EB5 Investors Magazine | Page 53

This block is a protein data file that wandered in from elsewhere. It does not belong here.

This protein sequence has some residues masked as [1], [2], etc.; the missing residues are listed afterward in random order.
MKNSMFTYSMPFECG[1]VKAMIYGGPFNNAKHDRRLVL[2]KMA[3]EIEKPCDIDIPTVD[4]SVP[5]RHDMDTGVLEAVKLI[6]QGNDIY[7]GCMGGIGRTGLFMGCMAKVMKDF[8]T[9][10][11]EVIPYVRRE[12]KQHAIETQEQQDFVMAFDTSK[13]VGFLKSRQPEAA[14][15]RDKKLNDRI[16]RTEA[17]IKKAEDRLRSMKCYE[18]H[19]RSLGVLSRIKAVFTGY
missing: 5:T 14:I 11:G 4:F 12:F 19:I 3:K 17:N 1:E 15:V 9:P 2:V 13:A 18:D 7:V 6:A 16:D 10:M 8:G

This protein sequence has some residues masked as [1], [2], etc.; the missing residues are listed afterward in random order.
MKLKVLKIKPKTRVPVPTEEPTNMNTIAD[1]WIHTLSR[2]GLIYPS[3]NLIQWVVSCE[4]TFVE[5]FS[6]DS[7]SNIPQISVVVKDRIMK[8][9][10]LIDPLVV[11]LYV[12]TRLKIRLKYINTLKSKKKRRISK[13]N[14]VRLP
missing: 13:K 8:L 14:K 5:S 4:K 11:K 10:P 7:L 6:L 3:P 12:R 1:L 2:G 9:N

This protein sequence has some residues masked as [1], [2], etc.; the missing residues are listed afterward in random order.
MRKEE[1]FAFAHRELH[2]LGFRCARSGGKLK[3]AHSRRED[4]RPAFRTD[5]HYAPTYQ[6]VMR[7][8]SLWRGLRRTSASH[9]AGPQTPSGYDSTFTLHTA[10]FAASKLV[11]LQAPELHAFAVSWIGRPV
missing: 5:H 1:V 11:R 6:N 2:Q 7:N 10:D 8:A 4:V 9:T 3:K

An investigation into this criticism reveals, however, that the current flexibility the states are allowed (i.e., the current practice of census tract combinations) helps to realize the intention of the EB-5 program. The intent of the program is to create jobs— most specifically, jobs for those who are unemployed. Contrary to critics’ angst, current TEA policy truly promotes new job creation in areas of high unemployment. Specifically, within a connected regional economy, new jobs tend to positively impact those living in disadvantaged areas more than they affect those in low unemployment areas. In new research from the W. E. Upjohn Institute, it has been shown that new jobs created in areas containing high unemployment have a disproportionately large and positive impact on the labor force in that area compared to new jobs in an area with low unemployment.5 The table below, using results from that study, shows that the vast majority of new jobs are soaked up by those living in high unemployment areas, not by those in low unemployment areas. Figure 1: Long-run effect of 1,000 new jobs on local residents’ employment 600 522 500 400 300 239 In regards to the EB-5 program, these findings indicate that jobs created by a new project in a TEA made of combined census tracts will have a disproportionately positive impact on the labor force in the high unemployment areas, even if the project is not located precisely in those disadvantaged areas. The Consequences of a Single Census Tract Limit A single census tract limit on TEAs, or even an arbitrary limit of a higher number of tracts (such as a 10-tract limit), would prevent potential projects—to which workers from high unemployment areas could reasonably commute—from locating in an area where those workers would benefit. The S. 1501 definition of a high unemployment TEA disallows the combination of census tracts to create TEAs and also implies that states, MSAs, counties, cities and census block groups exhibiting unemployment rates greater than 150 percent of the national average would also no longer be eligible. This policy would drastically diminish the number of TEA-based options for project investment. As the curent market dictates that EB-5 projects must virtually always locate in a TEA because of the lowered investment incentive, the policy would prevent many viable projects that would otherwise spur positive economic activity from proceeding. Limiting the possible labor force to be calculated in a TEA to an area as small as a single census tract would severely hinder EB-5 investment and the resulting economic growth from the EB-5 program. Case Study: Impacts of a Census Tract Limit in Los Angeles, California Figure 2: 2014 High Unemployment Area Map of Central Los Angeles, C Ɩf